Tyro’s untapped potential 

Tyro has taken the lead and launched Australia’s first Tap & Save least-cost routing debit payment system to help small to medium enterprises save.

As Australians move closer towards a cashless society, small businesses are more likely to witness Australians wave a little plastic card, watch, or wristband around a small terminal to pay for their morning coffee or smashed avocado.

In most cases, customers don’t even have to sign their autograph. They simply ‘tap out’ and move on with their day. It’s been a popular payment method not only in hospitality and retail businesses, but also to pay for transport services such as Sydney’s Opal and ferry services. The cashless movement is taking over.

The Reserve Bank of Australia’s fourth triennial Consumer Payments Survey revealed that over a three-year period to November 2016, contactless card payments had escalated three and a half times to represent two-thirds of all in-person card payments.

According to eftpos Australia, the company that runs the payment system, debit cards represent 67 per cent of all card transactions in Australia, or 5.6 billion transactions a year. Of that, 74 per cent of all debit cards, or 26 million, are multi-network debit (MND) cards, featuring both eftpos Australia and international schemes.

But what most consumers and businesses fail to recognise of convenient and flexible tap-and-go payment methods, are the hidden costs attached.

Currently in Australia, almost all tap-and-go card payments, as opposed to ‘swipe and pin’, revert to international credit card networks owned by Visa or Mastercard, instead of the domestic eftpos Australia network. While the outcome is the same for the cardholder, the credit card schemes typically charge the merchant more than eftpos.

As of September 2017, the RBA reported that when a payment goes through a credit card network, the average total merchant fee for a debit contactless transaction was 0.26 per cent with eftpos Australia, and 0.58 per cent with the international credit card schemes.

In 2017, $242 billion of non-cash payments were made each business day, resulting in a collection of hundreds of millions of dollars of “unavoidable” merchant fees.

“There are so many hidden costs and lots of confused small businesses who are oblivious to what’s really happening,” says Nathan Cause, Tyro Head of Sales.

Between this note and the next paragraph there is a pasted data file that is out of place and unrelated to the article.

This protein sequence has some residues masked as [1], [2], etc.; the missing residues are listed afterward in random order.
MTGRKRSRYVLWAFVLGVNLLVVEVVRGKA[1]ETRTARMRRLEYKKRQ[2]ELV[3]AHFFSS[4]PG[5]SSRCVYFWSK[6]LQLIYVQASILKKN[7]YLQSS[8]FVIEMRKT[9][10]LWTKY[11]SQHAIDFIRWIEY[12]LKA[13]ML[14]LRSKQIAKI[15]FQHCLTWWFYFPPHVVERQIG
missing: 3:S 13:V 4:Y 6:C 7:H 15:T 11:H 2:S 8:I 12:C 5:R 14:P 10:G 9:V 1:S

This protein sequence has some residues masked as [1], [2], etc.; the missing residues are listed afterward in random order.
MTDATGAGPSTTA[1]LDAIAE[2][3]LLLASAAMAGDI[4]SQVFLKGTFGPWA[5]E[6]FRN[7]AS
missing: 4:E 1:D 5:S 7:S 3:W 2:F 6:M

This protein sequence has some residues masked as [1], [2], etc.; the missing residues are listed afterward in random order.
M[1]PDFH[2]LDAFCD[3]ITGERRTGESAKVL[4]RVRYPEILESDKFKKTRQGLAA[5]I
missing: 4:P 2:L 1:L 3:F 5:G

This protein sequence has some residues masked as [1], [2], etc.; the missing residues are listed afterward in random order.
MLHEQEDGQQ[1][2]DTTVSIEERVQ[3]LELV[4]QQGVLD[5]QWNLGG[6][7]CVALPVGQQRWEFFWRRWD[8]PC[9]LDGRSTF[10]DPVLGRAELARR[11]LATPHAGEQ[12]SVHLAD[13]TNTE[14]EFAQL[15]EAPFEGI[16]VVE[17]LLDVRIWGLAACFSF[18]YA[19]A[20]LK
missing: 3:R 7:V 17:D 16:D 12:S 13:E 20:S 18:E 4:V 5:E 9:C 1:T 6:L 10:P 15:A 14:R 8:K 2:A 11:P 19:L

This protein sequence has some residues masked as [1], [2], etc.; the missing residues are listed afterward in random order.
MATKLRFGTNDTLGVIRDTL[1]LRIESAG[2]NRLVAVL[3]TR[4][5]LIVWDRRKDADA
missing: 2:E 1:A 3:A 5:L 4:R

“When merchants set up an electronic funds transfer at point of sale (EFTPOS) they think of terminal rental fees, but not about the fees that stem as a result of the seamlessly convenient tap-and-go cashless method of payment.”

The House of Representatives Standing Committee on Economics issued a deadline of 1 April 2018 for banks to address merchants’ demand for a lower cost tap-and-go model.

Beating other banks to the party, business bank Tyro was the first to launch a product to allow merchants to access a lower fee for tap-and-go payments.

Tyro’s new Tap & Save feature is its own version of least-cost routing or merchant routing, where eligible debit card contactless tap-and-go transactions are processed through the cheaper eftpos Australia network to provide merchants with a lower acquiring cost.

Tyro is pricing eligible Tap & Save transactions the same as eftpos transactions to bring the best value to Australian businesses.

“This new feature could save Australian small and medium-sized enterprises (SMEs) money. When customers tap, you save, and what business doesn’t want that?” Nathan says. “Tyro is committed to delivering value to its customers, helping grow their businesses, and relieving some of the expense and pressure of doing business. Tyro’s goal is to give café owners one less thing to worry about, and we believe the Tap & Save EFTPOS feature can do that.”